Sometimes a highway bypass is good for historic preservation. Transportation needs may demand a wider, straighter, or flatter road, but to achieve that in a town so often means destroying some of its buildings. US 40 was rerouted a block to the south at some point, allowing all of these great houses to remain. On the west edge of town, the old road comes to an end as US 40 curves around and resumes the National Road’s original alignment.

Dead end of NR west of Old Washington

Next: Several old alignments, one of them paved in brick laid in the 1910s.

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Comments

6 responses to “The National Road in Ohio: The town of Old Washington”

  1. marcusterrypeddle Avatar

    Those are handsome houses, even the ‘boring’ ones with all the same windows. I wonder if they were for well-off families or if a middle-class family could afford such a residence.

    1. Jim Grey Avatar

      I would have to think that well-off families built them. These homes took real resources.

  2. Warren W Jenkins Avatar
    Warren W Jenkins

    Author Karl Raitz has some interesting theories on Old Washington in his National Road book; for many years it competed with Cambridge for the economic and government hub of Guernsey County. Railroads that came to Cambridge pre-Civil War meant by the 1850s O.W. was culturally and economically isolated, with the decline of the National Road.
    Raitz also states a couple of the “Italianate ” styled buildings were actually inns, and other brick buildings were combination homes/businesses. It is also interesting that a large 1930s brick school shown in his book on the north side of town was razed in the past 20 years, creating a large open space.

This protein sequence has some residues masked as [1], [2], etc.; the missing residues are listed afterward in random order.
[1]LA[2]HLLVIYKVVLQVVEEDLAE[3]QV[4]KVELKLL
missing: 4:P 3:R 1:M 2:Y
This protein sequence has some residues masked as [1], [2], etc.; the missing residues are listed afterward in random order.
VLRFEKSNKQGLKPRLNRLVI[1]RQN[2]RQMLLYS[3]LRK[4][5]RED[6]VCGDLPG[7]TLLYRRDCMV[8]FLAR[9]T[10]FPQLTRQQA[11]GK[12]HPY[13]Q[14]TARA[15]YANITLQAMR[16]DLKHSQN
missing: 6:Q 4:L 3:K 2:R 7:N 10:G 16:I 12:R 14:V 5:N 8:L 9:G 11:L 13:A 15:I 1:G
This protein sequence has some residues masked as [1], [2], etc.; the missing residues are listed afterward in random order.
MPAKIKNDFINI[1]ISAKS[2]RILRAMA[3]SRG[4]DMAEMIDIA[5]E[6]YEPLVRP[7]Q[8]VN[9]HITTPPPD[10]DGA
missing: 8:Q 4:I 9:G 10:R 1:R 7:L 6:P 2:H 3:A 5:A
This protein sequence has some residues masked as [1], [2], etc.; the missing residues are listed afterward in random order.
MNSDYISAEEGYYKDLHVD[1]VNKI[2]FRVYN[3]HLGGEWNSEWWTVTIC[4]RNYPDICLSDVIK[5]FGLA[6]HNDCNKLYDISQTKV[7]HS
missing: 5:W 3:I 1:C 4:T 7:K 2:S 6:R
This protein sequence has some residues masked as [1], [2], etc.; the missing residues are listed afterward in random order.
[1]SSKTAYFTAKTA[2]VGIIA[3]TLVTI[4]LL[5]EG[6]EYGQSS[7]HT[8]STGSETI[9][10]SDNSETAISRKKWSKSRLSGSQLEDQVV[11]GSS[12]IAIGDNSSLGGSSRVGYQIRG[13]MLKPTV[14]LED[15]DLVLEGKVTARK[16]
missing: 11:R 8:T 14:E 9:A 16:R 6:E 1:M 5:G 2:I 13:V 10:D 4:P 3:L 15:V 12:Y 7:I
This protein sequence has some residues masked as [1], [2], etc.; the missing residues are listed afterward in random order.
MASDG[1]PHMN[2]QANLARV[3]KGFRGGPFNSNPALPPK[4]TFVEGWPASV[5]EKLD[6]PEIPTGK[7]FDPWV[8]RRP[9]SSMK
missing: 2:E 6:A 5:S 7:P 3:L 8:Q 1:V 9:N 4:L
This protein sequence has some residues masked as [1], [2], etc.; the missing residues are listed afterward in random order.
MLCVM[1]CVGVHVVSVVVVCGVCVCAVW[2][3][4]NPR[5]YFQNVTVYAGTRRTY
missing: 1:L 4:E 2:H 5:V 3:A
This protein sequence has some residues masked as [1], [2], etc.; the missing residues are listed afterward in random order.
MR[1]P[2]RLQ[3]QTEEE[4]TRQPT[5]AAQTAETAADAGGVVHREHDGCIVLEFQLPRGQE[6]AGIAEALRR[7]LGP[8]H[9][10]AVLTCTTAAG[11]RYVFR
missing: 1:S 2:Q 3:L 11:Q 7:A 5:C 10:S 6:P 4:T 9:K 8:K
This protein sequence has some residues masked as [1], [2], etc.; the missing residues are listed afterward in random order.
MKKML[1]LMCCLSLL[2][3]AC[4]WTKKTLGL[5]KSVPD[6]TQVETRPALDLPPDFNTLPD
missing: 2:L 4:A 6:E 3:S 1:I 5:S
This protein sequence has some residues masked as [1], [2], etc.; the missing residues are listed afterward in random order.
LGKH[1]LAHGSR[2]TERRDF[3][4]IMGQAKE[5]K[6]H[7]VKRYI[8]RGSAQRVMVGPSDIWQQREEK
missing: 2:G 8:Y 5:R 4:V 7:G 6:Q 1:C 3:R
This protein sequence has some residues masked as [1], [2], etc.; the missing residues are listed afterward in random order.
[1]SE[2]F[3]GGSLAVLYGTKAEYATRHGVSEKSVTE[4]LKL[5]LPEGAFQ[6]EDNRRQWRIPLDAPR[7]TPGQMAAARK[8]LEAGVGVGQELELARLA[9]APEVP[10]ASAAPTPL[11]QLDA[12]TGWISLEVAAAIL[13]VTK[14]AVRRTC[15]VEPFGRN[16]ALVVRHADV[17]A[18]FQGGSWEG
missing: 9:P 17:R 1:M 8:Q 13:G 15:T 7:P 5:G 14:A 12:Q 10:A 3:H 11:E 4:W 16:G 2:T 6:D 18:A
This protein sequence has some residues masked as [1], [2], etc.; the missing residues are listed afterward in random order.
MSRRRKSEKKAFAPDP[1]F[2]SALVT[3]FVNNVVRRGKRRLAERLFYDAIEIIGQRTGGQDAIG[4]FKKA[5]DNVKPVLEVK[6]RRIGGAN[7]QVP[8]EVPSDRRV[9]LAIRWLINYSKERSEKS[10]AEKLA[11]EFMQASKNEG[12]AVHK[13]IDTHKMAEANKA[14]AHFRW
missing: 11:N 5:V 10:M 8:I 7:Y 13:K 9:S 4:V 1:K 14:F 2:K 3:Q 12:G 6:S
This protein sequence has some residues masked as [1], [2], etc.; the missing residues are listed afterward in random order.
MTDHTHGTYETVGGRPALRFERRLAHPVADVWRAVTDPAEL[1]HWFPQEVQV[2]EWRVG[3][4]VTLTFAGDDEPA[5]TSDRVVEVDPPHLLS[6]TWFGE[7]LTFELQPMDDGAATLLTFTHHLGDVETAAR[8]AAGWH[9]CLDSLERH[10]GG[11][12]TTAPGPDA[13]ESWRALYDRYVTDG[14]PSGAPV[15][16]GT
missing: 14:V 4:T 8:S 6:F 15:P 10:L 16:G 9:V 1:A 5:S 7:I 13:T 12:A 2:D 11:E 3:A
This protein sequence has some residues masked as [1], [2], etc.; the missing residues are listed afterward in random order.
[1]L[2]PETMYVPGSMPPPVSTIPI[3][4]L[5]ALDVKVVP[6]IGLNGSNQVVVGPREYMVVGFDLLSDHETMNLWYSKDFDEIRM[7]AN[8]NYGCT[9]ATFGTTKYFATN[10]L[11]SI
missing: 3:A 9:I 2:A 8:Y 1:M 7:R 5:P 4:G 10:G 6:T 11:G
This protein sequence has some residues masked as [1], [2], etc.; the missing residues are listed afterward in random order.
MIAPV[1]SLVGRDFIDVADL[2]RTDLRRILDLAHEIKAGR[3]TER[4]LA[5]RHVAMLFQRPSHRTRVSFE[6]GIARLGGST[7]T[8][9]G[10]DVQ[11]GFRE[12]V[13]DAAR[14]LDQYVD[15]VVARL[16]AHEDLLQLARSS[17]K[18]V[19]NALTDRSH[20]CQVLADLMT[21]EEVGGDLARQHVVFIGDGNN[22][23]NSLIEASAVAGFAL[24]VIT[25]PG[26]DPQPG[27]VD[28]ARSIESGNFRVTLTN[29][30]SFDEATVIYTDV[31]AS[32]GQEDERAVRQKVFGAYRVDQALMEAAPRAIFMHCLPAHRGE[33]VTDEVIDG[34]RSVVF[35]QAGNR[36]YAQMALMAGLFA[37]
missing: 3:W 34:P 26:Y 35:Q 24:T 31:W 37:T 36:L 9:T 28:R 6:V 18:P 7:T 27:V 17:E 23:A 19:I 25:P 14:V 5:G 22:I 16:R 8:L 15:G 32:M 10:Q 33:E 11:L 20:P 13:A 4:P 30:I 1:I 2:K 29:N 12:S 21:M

Jim is correct that modern day highway improvements made a mess of the eastern entrance into town, as a perusal of historic aerials/topos shows…

    1. Jim Grey Avatar

      I finally bought the Raitz books. I’ve been aware of them for years but pulled the trigger only last month.

      There used to be a ramp off I-70 straight into Old Washington! It’s a grassy hill now. I’ll bet you could still drive up it into town.

  3. Warren W Jenkins Avatar
    Warren W Jenkins

    I’ll bet you found the Guidebook (Vol.2) more interesting than the other volume. Certainly my explorations in 2001-04 from Hancock to Flintstone would have been more difficult without it. This was pre-Internet for me, and also pre Busta-peck, some of whose research I did not agree with; and was later refuted by Steve Colby. His CUMBERLAND Road project showed great promise, it’s a shame his ill health took him out prematurely. The NR needs a new Brian Butko type to really document the paths and history of the NR and successors.

    1. Jim Grey Avatar

      I have more than once found myself in the odd place of defending Christopher Busta-Peck, whose NR research was pioneering (on the Internet). He never claimed to have gotten it perfect! I’m indebted to him, for without the research he did I would not have been nearly as successful driving the road in MD, PA, WV, and OH as I was.

      But: agreed, the NR deserves to be thoroughly documented based on everything we’ve learned.